One of the more popular articles on The Games Journal is the one I wrote in September, 2000, detailing how to repair split corners. It's a procedure that has worked fairly well for me and I've used it a lot—a great many of the games I buy at thrift stores have damaged boxes. I'm quite careful with my own games and so I rarely need fix anything that I've purchased new. Still, there would seem to be a need for some sort of preventative measure to prevent the box from splitting in the first place.
There are two main reasons why boxes develop split corners. The first occurs when you put too much pressure on the sides of the box, pulling them outward. (Many people like to fold their fingers under the box lid when removing it and this can cause the sides to bend outward.) The second is due to fatigue to the corners from everyday wear. If you examine a box, you'll see that the cardboard is not actually connected at the corners. Rather, it's the paper covering that holds everything together. The corners take the brunt of the wear and since this paper is rather thin, it can weaken and lead to a split.
The first problem can be addressed simply by taking greater care when opening the box but the second problem is harder to avoid—very few people will want to start treating their games like ancient artifacts. A new UK-based company called Boxsolid has attempted to address this problem by releasing plastic protectors that slip onto the corners of a box. They come in two sizes (3.75cm and 5cm), are made of clear plastic and look a little bit like angle brackets. Protecting the corners from wear should greatly lessen the chance of a split occurring.
Boxsolid has done a very good job on the specifications for these. One concern I had was that they would fit too tightly on the boxes and would cause damage upon insertion or removal. This does not appear to be the case and I could discern only the smallest hint of wear after putting them on and taking them off multiple times. (This wear took the form of two tiny dimples, small enough that they don't show up on any of the photos I took.) Despite this they tend to stay fairly secure once placed so it appears that Boxsolid has got their tolerances just right.
The portion of the corner protector that lies inside the box is quite thin which is also an important concern—if it's too thick it will prevent the box from closing. As it was I found that in most cases it did not impact the functioning of the box at all. There were a few cases where it was a bit tight but not enough to prevent the box from opening or closing.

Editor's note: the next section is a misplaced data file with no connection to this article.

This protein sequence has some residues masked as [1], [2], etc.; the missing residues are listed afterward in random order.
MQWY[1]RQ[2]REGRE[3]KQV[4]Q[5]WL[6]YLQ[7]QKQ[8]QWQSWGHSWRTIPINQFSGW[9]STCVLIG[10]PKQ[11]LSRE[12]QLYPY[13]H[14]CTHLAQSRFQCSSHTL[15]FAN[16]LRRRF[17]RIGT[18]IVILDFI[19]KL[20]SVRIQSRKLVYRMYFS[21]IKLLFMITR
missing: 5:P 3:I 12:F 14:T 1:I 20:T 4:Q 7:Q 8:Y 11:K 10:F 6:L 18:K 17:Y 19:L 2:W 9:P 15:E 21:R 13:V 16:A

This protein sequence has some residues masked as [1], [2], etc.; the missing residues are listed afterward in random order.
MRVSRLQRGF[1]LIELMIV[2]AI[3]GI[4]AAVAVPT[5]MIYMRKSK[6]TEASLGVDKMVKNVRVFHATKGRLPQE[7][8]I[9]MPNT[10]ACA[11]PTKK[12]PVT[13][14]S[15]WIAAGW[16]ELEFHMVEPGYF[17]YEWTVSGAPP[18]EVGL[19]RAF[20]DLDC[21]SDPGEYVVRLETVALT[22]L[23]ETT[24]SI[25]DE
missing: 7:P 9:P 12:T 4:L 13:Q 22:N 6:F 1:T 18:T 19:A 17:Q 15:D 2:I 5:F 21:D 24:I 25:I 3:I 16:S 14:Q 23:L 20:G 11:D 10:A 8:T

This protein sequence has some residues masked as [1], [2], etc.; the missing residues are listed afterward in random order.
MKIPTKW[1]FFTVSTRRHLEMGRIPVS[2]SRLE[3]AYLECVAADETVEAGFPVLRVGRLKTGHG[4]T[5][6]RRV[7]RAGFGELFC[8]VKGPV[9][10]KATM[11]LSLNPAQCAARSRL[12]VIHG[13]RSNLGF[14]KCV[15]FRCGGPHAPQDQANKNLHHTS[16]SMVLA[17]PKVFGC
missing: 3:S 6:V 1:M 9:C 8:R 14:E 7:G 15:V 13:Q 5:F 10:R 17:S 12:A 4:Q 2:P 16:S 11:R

The plastic itself is clear and allows the box art to show through quite well—they're pretty innocuous when viewed from a distance. This plastic is rigid so I suspect it to be fairly brittle—good protection from contact wear but ineffective if you drop a box on a hard surface.
Finally, it should be noted that these corner protectors are most definitely a preventative measure and not a cure. By themselves they were next to useless on a corner that had already split.
I do like these corner protectors but, to be honest, I'm not sure that I'll use them. In fact, I'm not sure who will. It seems to me that they cater to a niche that is very small. Since they're a preventative measure (and thus would need to be used for every game in a collection), someone with 300 games would be looking at a total expenditure of about $700US or so. Personally I'm more likely to save this money and use it to replace any games that do suffer damage.
On the other hand, someone who owns only a few games but travels with them extensively (backpacks are notoriously hard on boxes) might be better advised to replace the box entirely with a sealable plastic container. Since such containers are mass produced you're likely to find one that's very cheap and virtually indestructible.
I suppose the gamer for whom the Boxsolid protectors will really appeal is the aesthete who demands to use the original box even for valuable and hard to replace games.
In any case, this is a product that is very unique, so much so that it's hard to objectively judge it. It is what it is and there's nothing else at all like it. Even if I don't outfit my entire collection with Boxsolid protectors I'm very glad that they exist.
- Greg Aleknevicus